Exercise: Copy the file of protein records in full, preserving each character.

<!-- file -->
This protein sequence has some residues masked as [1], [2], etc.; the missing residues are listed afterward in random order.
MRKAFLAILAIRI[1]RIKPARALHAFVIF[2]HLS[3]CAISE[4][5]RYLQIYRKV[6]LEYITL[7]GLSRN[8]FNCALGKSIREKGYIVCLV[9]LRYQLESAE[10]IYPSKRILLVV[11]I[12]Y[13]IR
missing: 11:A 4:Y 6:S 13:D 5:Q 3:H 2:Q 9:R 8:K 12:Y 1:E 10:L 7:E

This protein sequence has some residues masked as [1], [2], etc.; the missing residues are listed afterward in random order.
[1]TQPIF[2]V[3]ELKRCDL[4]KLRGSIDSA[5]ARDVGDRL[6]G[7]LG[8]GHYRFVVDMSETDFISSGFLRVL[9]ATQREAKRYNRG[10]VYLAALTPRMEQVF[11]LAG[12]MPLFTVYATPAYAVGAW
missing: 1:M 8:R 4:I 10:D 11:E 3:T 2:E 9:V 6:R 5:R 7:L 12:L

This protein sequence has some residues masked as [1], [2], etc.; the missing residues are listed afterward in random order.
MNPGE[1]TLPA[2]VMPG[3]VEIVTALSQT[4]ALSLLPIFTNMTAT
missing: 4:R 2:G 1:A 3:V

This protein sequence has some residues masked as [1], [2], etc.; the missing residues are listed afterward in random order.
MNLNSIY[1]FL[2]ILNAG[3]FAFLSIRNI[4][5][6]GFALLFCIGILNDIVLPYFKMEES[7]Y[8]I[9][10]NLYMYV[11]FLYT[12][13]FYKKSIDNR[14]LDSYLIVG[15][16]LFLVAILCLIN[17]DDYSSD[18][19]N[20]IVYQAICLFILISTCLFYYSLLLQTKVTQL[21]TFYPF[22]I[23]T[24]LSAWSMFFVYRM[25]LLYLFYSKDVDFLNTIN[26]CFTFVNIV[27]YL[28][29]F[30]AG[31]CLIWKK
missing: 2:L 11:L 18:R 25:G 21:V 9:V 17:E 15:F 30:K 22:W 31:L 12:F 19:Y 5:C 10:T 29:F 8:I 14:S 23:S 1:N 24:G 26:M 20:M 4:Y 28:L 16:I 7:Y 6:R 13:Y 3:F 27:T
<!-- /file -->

This protein sequence has some residues masked as [1], [2], etc.; the missing residues are listed afterward in random order.
MRKAFLAILAIRI[1]RIKPARALHAFVIF[2]HLS[3]CAISE[4][5]RYLQIYRKV[6]LEYITL[7]GLSRN[8]FNCALGKSIREKGYIVCLV[9]LRYQLESAE[10]IYPSKRILLVV[11]I[12]Y[13]IR
missing: 11:A 4:Y 6:S 13:D 5:Q 3:H 2:Q 9:R 8:K 12:Y 1:E 10:L 7:E

This protein sequence has some residues masked as [1], [2], etc.; the missing residues are listed afterward in random order.
[1]TQPIF[2]V[3]ELKRCDL[4]KLRGSIDSA[5]ARDVGDRL[6]G[7]LG[8]GHYRFVVDMSETDFISSGFLRVL[9]ATQREAKRYNRG[10]VYLAALTPRMEQVF[11]LAG[12]MPLFTVYATPAYAVGAW
missing: 1:M 8:R 4:I 10:D 11:E 3:T 2:E 9:V 6:R 5:R 7:L 12:L

This protein sequence has some residues masked as [1], [2], etc.; the missing residues are listed afterward in random order.
MNPGE[1]TLPA[2]VMPG[3]VEIVTALSQT[4]ALSLLPIFTNMTAT
missing: 4:R 2:G 1:A 3:V

This protein sequence has some residues masked as [1], [2], etc.; the missing residues are listed afterward in random order.
MNLNSIY[1]FL[2]ILNAG[3]FAFLSIRNI[4][5][6]GFALLFCIGILNDIVLPYFKMEES[7]Y[8]I[9][10]NLYMYV[11]FLYT[12][13]FYKKSIDNR[14]LDSYLIVG[15][16]LFLVAILCLIN[17]DDYSSD[18][19]N[20]IVYQAICLFILISTCLFYYSLLLQTKVTQL[21]TFYPF[22]I[23]T[24]LSAWSMFFVYRM[25]LLYLFYSKDVDFLNTIN[26]CFTFVNIV[27]YL[28][29]F[30]AG[31]CLIWKK
missing: 2:L 11:L 18:R 25:G 21:V 9:V 17:E 15:F 30:K 22:W 31:L 12:F 19:Y 5:C 10:T 29:F 8:I 14:S 23:S 1:N 24:G 26:M 20:M 4:Y 28:L 16:I 7:Y 6:R 13:Y 3:F 27:T